You are free to set some rules, to decide where the boundaries are, and what game you are playing. Actually, it is your responsibility. You should do that.
And once that is done, the next step is for you to figure out who is in and who is out, and for others to figure whether they are in or out.
You can’t be everything to everybody.
Take ownership of the process.
When you abuse your power and take advantage of those below you, you put your weakness on display.
When you pay someone one third of a fair salary just because they don’t know any better or they have no other choices.
When you share news that have negative impact on the receiver with a dry note.
When you ask for more despite knowing that a “no” would have negative consequences for the other.
When you point your finger towards someone who does not have it in them to counterargument.
Power is a responsibility towards those who don’t have as much.
People don’t want to buy a quarter-inch drill. They want a quarter-inch hole.
If you work in marketing, you have certainly heard this quote by professor Levitt. But that is not true, because nobody wants a quarter-inch hole in their wall. They might want to install some shelves to keep things organized, or perhaps they want to fix the furniture to the wall to prevent it from falling, or they might want a tool that makes them feel more comfortable and ready when there is some work to do around the house.
The point is that you should never stop at your product, nor you should stop at the first thing people do with your product.
Go further, understand their motivations, accompany them on the journey they are taking, and you will be with them all their lives.
You need to subtract, not add.
You need to cut, not expand.
You need to combine, not fragment.
You need to connect, not divide.
And when you are down to the bare minimum, that’s when clarity kicks in. In life, in writing, in business, in projects, in marketing, in communication, you do not get to deep understanding by adding chaos on top of chaos.
And when you are down to the bare minimum, that’s when you can slowly start building. On solid foundation, in the direction you have chosen, taking the right people with you.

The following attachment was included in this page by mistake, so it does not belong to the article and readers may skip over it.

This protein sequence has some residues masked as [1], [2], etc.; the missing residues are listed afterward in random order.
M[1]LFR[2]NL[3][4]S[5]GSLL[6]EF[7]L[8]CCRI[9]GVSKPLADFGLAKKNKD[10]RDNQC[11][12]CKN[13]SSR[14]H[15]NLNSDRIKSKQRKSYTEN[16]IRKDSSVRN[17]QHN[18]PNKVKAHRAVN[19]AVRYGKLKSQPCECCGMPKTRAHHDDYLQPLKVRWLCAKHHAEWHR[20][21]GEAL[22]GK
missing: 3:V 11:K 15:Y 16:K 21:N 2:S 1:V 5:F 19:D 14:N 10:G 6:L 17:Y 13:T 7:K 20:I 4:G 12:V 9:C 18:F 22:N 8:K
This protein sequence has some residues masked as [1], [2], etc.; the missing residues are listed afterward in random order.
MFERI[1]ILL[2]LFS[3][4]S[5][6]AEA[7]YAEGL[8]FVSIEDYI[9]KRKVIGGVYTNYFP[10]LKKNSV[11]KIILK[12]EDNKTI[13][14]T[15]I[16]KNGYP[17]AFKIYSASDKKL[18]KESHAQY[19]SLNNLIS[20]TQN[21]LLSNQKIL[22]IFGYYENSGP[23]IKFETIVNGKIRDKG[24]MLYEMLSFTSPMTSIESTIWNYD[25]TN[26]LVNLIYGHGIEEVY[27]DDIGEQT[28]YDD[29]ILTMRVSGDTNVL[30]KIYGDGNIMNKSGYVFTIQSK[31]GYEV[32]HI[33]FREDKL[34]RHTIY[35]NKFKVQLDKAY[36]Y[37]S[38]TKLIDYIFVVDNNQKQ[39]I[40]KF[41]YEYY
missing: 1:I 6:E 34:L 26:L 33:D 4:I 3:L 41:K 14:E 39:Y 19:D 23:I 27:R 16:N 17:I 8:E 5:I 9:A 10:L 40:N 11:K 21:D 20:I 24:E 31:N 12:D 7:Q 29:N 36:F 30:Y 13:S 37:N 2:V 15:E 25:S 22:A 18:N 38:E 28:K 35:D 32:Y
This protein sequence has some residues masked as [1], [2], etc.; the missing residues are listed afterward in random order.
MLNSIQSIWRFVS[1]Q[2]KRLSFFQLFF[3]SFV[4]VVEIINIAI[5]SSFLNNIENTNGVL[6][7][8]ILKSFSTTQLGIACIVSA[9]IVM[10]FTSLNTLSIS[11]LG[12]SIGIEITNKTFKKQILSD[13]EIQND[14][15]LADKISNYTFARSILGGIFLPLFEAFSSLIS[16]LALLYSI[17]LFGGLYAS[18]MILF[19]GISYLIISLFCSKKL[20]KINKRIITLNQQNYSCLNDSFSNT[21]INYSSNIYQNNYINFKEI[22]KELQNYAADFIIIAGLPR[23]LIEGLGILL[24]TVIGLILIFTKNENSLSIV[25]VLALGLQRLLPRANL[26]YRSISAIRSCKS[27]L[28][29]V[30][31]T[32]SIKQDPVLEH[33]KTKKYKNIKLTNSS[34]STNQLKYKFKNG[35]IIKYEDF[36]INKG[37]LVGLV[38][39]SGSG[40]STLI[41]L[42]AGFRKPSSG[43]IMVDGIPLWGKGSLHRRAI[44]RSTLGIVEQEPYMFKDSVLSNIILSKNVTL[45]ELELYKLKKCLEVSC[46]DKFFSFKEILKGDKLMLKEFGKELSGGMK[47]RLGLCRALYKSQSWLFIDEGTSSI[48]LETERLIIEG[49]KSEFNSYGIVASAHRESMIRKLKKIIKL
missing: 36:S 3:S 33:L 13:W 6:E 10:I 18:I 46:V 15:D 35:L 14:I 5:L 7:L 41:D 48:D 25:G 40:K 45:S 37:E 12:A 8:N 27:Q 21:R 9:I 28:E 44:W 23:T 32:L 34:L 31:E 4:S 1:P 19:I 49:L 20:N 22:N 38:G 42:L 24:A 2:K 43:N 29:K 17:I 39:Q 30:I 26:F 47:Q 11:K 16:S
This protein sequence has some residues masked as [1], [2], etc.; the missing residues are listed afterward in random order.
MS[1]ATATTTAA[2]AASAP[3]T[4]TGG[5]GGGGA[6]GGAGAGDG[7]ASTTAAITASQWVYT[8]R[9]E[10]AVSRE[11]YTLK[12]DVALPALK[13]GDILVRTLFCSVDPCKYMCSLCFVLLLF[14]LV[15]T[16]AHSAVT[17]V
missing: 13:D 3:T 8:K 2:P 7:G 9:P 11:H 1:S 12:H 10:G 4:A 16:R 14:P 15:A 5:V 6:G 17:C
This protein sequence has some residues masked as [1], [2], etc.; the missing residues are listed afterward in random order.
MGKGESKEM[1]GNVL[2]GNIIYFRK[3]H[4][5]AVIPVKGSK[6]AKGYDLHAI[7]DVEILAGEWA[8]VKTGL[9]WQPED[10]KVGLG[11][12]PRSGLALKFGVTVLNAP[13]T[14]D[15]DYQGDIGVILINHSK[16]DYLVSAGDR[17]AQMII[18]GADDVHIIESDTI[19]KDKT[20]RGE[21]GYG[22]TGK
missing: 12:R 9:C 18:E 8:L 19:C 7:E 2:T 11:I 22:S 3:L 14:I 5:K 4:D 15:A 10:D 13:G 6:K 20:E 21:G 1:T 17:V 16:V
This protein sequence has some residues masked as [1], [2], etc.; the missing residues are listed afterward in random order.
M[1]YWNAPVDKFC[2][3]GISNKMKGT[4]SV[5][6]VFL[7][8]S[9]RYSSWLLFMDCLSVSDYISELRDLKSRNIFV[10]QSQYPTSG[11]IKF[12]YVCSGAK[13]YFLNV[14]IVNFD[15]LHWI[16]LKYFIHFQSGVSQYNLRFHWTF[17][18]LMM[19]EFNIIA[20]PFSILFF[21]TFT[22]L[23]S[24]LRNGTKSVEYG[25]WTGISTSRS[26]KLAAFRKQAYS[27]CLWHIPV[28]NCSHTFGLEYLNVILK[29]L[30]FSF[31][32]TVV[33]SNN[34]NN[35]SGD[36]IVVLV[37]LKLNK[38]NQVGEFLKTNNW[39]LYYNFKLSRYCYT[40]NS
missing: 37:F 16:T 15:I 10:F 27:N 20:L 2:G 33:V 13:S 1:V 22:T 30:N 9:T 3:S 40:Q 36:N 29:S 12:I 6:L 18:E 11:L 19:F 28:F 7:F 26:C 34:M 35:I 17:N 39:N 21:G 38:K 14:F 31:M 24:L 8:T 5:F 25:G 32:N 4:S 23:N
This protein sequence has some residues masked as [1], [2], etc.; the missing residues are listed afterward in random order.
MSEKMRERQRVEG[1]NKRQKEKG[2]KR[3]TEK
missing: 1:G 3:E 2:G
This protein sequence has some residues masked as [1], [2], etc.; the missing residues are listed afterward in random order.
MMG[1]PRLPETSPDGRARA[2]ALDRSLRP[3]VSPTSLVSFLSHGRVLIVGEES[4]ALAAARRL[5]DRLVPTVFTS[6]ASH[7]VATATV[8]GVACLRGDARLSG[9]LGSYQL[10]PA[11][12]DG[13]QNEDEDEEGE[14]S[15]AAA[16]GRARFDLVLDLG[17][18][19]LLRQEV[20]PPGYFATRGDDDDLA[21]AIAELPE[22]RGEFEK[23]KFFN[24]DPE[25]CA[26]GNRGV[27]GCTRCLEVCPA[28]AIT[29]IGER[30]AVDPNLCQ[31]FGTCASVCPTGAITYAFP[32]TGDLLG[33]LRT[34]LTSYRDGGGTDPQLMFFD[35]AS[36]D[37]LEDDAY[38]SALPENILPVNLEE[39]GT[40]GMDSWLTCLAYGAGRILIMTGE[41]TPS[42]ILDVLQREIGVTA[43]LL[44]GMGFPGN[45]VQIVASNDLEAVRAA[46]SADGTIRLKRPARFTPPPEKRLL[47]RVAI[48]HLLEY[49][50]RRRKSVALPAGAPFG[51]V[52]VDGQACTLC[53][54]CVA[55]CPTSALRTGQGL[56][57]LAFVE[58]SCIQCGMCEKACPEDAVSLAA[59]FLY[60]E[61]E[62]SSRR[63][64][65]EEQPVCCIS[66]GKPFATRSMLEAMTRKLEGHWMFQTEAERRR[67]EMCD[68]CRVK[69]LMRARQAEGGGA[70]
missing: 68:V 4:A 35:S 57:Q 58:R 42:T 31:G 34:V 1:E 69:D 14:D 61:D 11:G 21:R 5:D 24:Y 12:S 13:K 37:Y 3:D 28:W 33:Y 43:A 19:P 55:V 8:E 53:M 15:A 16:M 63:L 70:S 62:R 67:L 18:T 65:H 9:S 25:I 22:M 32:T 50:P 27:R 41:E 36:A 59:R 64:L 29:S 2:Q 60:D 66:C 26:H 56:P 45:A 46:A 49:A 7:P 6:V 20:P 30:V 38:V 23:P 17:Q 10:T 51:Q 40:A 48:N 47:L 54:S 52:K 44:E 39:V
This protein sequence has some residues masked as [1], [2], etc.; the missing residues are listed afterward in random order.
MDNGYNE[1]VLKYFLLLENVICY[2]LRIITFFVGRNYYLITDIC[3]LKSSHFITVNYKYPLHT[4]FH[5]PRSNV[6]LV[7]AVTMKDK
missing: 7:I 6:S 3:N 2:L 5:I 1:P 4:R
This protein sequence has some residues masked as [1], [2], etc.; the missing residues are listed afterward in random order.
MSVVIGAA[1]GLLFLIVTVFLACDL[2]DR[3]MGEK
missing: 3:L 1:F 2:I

Be the change you want to see in the world.
It’s great advice. But if feels difficult, sometimes vague, often out of reach.
To make it more concrete, consider this.
You work at a company that fosters a toxic environment. Everyone is only focused on achieving a reward, to the extent that people barely greet each other when they meet in the corridors, actively hide information to get some edge, and only put a smile on their faces in the presence of a manager.
You can’t take it anymore. You are close to burn out, you are tired of being treated as a machine, and you dread the meeting to set your next goals way more than failing at them.
You have some options.
You can quit. Some do that, not many though.
You can muscle through. Most do that, and of course while doing that they lose energy, enthusiasm, well-being.
You can put up a shield of cynicism and sarcasm. I have done it myself many times. Become the one who has a witty response at the ready, a negative comment for every situation, a superior attitude that eventually will make it impossible for others to take you seriously.
Or you can reach out and ask: “how are you?” Very few do that. Despite the awful situation, very few understand that what is most needed in difficult circumstances is connection. Very few understand that they can be the initiator of something that is going to grow around them. Very few understand that they can indeed be the change they want to see in their world.
It is difficult. It can be done.